The ACA, Obamacare, And My Thoughts


So many of you know I’ve been waiting nearly three years now to get some type of medical insurance coverage, since the acute episode that almost took my life and hospitalized me, twice, for more than a week each time. I was eventually diagnosed with diastolic (left-sided) congestive heart failure, chronic thromboembolic pulmonary hypertension, both of which can be terminal conditions–though if treated, CHF doesn’t have to be terminal, untreated CTEPH always is. Eventually, CTEPH will lead to right-sided heart failure, and since my left-side is already having trouble, well, my heart is not doing so well. What’s so sad about all of this is, I had absolutely no symptoms or risk factors for heart problems. My cholesterol was good, triglycerides were good, nothing above normal for plaque and other things. My blood pressure has always been ridiculously low and my heartrate was always perfect. I was moderately active and height and weight proportionate, and while I could have eaten better, I didn’t eat bad compared to what most do. I should NOT have had heart problems.

I don’t have diabetes. I don’t have high blood pressure. I don’t have any of the things that usually go along with someone having congestive heart failure and at only 42 years old, I’m too young for it as well. It’s not in my family either.

The reason I point all this out to you is this: There was nothing that could have prepared me for or made me suspect that I would EVER get congestive heart failure. Nothing.Some Things You Can’t Plan For

And then one day, for reasons we still don’t know or understand (and probably never well, since they no longer do genetic testing on these things to determine causes, since the testing won’t change the treatment protocol and it’s too expensive to do just because you want to know why), one day, I threw several clots large clots from my legs and my abdomen, and they went through my bloodstream and into my heart, where they dialated valves and clogged things up in my pulmonary artery and then moved on into my lungs. I suffered ischemia, which is an interesting word that basically means I had a heart attack–not the type of infarction you’re used to seeing television, but a heart attack nonetheless, and probably multiple ones. When I was admitted to the hospital, I was in full congestive heart failure and had active PEs and my lungs were just full of clots.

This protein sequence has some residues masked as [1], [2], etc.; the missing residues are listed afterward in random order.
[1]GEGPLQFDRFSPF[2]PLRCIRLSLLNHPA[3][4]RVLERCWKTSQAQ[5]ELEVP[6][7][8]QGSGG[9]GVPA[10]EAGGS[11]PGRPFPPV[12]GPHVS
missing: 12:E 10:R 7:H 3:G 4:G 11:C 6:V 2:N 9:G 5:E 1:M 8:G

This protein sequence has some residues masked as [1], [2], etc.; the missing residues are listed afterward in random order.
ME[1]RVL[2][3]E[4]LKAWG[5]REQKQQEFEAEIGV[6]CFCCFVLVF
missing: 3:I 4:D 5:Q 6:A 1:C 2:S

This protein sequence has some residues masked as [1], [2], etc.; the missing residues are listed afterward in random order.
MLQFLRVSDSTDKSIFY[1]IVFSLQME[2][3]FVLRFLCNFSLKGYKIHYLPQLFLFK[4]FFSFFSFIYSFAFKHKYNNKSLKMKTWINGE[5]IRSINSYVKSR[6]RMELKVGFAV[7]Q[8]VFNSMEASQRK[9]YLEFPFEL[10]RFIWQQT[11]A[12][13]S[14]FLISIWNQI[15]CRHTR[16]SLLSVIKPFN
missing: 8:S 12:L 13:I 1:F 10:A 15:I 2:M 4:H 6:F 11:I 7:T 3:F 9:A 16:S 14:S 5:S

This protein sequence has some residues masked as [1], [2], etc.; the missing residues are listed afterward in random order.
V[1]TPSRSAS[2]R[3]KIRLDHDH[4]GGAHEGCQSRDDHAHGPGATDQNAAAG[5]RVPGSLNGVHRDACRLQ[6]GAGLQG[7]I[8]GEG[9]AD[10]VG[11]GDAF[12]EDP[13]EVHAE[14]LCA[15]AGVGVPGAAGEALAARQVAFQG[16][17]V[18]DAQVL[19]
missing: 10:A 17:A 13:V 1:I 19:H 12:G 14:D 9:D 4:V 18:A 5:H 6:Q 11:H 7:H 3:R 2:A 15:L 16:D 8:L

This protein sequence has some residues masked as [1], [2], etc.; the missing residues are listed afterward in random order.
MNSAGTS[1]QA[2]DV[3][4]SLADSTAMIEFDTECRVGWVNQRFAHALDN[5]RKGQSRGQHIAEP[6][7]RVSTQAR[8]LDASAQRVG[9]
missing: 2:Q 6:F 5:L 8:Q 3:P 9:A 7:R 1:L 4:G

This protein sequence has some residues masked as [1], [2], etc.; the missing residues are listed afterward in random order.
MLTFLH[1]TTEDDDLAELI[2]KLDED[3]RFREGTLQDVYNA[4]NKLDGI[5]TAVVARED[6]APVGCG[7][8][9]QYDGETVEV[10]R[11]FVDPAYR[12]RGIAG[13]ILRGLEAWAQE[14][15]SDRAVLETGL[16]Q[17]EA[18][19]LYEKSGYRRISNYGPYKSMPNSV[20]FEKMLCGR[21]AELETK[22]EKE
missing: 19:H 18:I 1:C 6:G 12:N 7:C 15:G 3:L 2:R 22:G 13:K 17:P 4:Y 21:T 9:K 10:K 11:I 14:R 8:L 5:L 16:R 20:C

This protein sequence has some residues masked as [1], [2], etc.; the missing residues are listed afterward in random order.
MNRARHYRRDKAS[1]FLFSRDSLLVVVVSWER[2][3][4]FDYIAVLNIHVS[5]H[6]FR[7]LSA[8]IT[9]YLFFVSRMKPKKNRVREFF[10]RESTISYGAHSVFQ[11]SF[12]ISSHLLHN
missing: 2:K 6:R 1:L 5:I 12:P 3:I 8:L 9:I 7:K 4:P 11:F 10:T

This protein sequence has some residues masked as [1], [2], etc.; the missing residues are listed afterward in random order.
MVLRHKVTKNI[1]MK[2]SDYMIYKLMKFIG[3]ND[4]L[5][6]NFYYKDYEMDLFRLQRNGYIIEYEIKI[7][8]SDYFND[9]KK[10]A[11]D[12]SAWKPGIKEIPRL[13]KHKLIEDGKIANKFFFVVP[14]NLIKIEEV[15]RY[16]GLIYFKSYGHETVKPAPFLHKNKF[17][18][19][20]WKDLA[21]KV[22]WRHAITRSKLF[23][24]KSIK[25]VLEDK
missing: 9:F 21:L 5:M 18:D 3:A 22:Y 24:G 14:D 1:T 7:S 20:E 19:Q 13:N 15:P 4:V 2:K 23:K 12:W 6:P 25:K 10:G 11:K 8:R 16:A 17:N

And I nearly died.

Most people who go through what I went through do die, from a medical term called ‘sudden death’. But somehow, for some reason, I did not die. I’m glad for that.

But recovery from this has been a long road, a longer road than I think anyone outside of my family can possibly understand. I gained so much fluid weight from this condition that I literally sloshed when I walked. I could barely eat, because the fluid was up around my stomach and pressing on it from the outside–it was like a non-surgical stomach reduction! But it made me nauseated all the time–and I still have to fight this fluid build up all the time (which is why I’m fluid restricted to only drinking 1- 1 1/2 liters of fluid total per day–a real pain to someone who loves to sip cold ice water all day long!)… I was fat, sloshy, and unable to breathe for months. But slowly, the medication started getting the fluid off me, and slowly, I started breathing better. I got oxygen therapy, which I wear 24/7 now, and it makes me feel a lot better.

The total cost for saving my life? Well, we haven’t calculated it down to the penny, but the first year averaged about $2800 per month. Second year was about $2300 per month and this past year has been a little easier on us at about $1800 per month. Medication isn’t cheap. Seeing docs regularly isn’t cheap. Staying out of the hospital isn’t cheap but then neither is going into the hospital.

Staying Alive Ain’t Cheap, Ya’ll

And these are just the direct costs: medication, treatments, doctor’s visits, hospital stays, tests, etc. This doesn’t include the time off work other people who are with me have to take. It doesn’t include the cost of their meals and travel when they stay with me in the hospital or the folks who have to come visit me there. It doesn’t cover the lost wages and time from my not being able to work much at all during this mess. That’s JUST the direct costs.